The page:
In Hong Kong, where there are more Mercedes Benz cars per capita than anywhere else in the world, the economy has rebounded from the effects of the SARS outbreak in mid-2003. The government forecasts the city's GDP will grow 7.5% this year, compared with a rise of just over 3% last year.

Lee said the anticipated growth of 10% in passenger car sales next year depends on improved buying sentiment from a stronger economy.

'Everything points to a more positive economic environment next year,' he said. 'The rise in sales will ride on the recovery of the economy.'

Hong Kong's new car dealership market is dominated by the units of two listed conglomerates that have sizable investments in the city: Jardine Matheson Holdings Ltd. (J36.SG) and CITIC Pacific Ltd. (0267.HK).

But the expected rise in volume and the market's effective duopoly aren't expected to reverse the narrowing in auto traders' profit margins, largely because of the appreciation in foreign currencies against the relatively stable Hong Kong dollar. Nearly all passenger cars sold in the city are manufactured in Japan and Europe, Lee said.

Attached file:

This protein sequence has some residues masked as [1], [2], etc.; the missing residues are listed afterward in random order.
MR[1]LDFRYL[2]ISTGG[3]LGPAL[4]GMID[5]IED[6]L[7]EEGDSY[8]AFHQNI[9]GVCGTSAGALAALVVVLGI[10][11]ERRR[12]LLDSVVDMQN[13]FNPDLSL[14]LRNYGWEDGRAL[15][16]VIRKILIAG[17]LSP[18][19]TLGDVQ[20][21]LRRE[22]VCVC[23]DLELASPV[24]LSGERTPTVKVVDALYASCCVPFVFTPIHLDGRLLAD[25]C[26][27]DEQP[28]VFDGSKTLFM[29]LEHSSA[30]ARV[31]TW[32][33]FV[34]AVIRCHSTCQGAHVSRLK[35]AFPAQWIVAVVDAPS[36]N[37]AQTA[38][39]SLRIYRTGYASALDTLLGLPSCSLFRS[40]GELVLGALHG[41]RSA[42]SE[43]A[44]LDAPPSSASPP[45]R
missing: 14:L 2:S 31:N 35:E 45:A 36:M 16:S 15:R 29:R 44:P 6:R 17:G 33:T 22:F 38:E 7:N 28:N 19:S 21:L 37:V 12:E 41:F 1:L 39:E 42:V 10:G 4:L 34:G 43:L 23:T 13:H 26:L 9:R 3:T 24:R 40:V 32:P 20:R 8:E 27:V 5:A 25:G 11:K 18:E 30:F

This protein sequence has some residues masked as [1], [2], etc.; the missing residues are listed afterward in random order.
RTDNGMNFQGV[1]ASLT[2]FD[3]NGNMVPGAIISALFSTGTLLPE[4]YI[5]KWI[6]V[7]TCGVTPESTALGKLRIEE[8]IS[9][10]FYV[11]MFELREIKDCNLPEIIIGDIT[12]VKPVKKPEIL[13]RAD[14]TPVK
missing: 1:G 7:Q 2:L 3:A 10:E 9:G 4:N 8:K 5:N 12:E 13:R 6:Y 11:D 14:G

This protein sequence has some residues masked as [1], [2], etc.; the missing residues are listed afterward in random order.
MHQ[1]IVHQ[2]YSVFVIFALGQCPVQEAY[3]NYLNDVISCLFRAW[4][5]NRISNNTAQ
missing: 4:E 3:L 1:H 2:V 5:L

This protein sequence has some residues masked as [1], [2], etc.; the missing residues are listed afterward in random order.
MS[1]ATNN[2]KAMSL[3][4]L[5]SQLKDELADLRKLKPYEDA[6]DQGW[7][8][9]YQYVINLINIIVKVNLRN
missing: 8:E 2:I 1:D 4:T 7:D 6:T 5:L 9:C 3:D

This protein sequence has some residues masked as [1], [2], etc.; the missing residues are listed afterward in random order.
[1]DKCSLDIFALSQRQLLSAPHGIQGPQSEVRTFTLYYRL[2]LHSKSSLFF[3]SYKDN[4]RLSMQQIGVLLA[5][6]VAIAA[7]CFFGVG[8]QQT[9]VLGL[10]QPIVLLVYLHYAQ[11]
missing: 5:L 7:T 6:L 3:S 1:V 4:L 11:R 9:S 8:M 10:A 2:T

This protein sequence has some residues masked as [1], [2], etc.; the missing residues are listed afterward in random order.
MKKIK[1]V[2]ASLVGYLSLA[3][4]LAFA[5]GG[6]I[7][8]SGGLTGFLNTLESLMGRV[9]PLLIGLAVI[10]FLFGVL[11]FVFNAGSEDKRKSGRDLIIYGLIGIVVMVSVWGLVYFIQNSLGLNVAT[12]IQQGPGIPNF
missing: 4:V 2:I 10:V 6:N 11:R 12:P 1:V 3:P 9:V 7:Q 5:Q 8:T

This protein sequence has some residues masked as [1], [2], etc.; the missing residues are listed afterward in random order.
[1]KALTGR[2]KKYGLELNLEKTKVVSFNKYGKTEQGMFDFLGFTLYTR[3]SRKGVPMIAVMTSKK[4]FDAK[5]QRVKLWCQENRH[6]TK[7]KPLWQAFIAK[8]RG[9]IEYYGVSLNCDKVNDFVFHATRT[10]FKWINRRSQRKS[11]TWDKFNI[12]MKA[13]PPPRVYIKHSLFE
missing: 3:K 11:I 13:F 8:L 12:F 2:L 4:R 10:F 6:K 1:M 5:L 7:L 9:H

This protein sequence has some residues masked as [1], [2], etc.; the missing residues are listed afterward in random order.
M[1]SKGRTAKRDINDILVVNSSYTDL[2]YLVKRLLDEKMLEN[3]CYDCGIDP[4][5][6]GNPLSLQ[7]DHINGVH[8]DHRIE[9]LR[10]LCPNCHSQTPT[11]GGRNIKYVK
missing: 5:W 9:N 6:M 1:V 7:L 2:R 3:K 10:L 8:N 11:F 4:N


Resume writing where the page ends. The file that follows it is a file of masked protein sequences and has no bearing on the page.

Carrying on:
'There has been a substantial increase in the Japanese yen and the euro in the past 24 months,' he said. 'But we didn't see a similar percentage increase in vehicle prices in Hong Kong. That cut into everybody's profit margins.'

Another factor that has squeezed margins is a change in Hong Kong consumers' attitudes. In the past, they tended to focus on brand names, but now are more price-conscious, Lee said.